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Fri, Oct. 18

Cops make it personal with neighborhood policing program

Cottonwood Police K-9 officer Cory Shilling walks Kratos toward spectators at the department’s recent National Night Out event. Shilling, Kratos and other officers have been assigned to one of nine neighborhood zones in order to help build more of a sense of ownership between citizens and CPD. VVN/Vyto Starinskas

Cottonwood Police K-9 officer Cory Shilling walks Kratos toward spectators at the department’s recent National Night Out event. Shilling, Kratos and other officers have been assigned to one of nine neighborhood zones in order to help build more of a sense of ownership between citizens and CPD. VVN/Vyto Starinskas

COTTONWOOD — The Cottonwood Police Department has divided the city into nine areas in order to give officers and citizens more ownership of their neighborhoods.

It’s all part of the department’s efforts to help identify and respond to neighborhood concerns, crime trends, issues and problems. While department leadership still expects citizens to call the non-emergency line or 911 as appropriate, relationships have long been considered a critical part of police work — but the Cottonwood Police now have that broken down to each officer.

Commander Gareth Braxton said the days of simply responding to calls for service are long gone.

“Connectivity, among officers and agencies, and between police and the community, is a big key to public safety,” Braxton said. “If we’re consistent with a proactive approach, you’d be amazed how many problems we can spot before they even really materialize.”

Each of the nine neighborhood zones has at least one officer assigned to it. Residents can find a page on the Cottonwood Police Dept. home page within cottonwoodaz.gov, where an email button for each officer is located, along with a map. Email directly to neighborhood officers encourages citizens to be more direct and comfortable speaking to an officer who knows their street and area, but it also creates a digital record of concerns and communication.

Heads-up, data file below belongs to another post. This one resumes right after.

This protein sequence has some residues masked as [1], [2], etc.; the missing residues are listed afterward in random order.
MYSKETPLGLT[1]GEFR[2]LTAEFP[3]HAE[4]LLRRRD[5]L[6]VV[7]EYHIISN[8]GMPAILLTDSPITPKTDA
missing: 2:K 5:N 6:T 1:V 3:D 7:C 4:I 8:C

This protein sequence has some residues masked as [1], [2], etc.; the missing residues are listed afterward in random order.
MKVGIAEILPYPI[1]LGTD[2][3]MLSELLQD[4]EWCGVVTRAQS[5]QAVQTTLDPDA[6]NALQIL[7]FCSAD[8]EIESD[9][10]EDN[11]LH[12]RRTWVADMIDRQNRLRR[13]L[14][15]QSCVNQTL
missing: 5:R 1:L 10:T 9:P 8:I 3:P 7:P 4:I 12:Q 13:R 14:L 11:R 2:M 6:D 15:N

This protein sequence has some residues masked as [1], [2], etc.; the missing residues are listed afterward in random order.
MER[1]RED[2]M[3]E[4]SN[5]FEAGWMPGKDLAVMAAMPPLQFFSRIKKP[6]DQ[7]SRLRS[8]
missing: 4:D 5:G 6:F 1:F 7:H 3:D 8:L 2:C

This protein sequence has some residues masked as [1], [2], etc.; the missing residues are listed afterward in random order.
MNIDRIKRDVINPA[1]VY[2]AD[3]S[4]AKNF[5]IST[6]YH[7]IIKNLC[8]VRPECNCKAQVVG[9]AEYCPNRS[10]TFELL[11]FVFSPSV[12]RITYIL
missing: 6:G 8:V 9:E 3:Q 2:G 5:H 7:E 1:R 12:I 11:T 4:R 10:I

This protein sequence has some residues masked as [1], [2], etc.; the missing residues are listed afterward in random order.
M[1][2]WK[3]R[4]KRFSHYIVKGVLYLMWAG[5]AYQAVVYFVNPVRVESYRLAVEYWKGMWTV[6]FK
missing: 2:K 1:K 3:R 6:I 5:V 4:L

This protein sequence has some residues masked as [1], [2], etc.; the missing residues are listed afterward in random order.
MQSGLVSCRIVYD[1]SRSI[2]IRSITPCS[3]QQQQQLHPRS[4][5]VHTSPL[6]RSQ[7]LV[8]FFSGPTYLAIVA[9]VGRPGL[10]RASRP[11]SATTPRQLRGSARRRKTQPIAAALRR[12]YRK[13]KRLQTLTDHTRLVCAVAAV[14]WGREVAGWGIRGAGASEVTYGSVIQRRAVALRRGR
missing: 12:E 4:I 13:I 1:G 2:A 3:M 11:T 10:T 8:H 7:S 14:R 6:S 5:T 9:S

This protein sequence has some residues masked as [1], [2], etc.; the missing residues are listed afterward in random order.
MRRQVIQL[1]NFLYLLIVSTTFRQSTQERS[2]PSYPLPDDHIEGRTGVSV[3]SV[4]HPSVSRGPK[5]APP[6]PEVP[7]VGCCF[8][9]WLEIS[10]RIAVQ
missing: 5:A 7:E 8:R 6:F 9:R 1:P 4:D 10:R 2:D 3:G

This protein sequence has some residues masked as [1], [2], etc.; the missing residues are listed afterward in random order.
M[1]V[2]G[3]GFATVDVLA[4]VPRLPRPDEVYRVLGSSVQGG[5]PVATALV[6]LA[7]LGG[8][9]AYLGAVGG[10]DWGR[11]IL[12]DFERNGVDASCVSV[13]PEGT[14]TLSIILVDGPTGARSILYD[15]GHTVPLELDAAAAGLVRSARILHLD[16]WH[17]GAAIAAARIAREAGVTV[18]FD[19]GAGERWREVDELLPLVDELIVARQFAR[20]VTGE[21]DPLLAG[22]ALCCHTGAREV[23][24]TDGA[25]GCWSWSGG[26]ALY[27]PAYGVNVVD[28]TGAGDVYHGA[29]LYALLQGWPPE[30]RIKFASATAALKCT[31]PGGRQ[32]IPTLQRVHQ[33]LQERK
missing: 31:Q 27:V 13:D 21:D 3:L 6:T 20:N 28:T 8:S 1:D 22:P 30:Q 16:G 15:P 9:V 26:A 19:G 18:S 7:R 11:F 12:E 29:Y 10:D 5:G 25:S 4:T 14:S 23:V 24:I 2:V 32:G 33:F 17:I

Braxton said email communication between citizens and their neighborhood officers is a big part of the effort, but that’s no substitute for in-person contact; each officer is still expected to spend time in their assigned neighborhoods, getting to know the residents in person.

Kratos, a police canine, along with his K-9 officer, Cory Shilling, and officer Matt Strickland, are assigned to Neighborhood No. 5, which covers a west-central part of the city, along West State Route 89A. Other neighborhoods are more oddly shaped, and some only have one officer assigned to it at present.

The emphasis is not strictly residential. Officers are directed to get to know all business owners and staff in their areas as well.

Braxton said trends, risks and other situations can be detected from the good relationships officers are expected to develop in their assigned areas. This information could benefit the department and the city and other jurisdictions, as it contributes to decisions such as where to patrol more, what sort of suspicious activity to watch for, or what time or day of the week.

“One priority is to be responsive to concerns — not just in the moment, but as a team, to focus on patterns or ongoing concerns,” Braxton said.

The commander said the breakdown of areas and emphasis on proactive communication with citizens is not part of special program; no funding or specific tracking or reports are associated with it.

City Manager Ron Corbin, when asked if adding more officers overall was a priority, said it is not. However, he said he’d like to help Chief Steve Gesell with some unfilled non-patrol positions. For example, the city’s website lists no one in the evidence division.

Braxton said being proactive and engaging with citizens is a permanent change.

“It’s part of transformation in how we think and what we do,” he said. “It’s an entire paradigm shift.”

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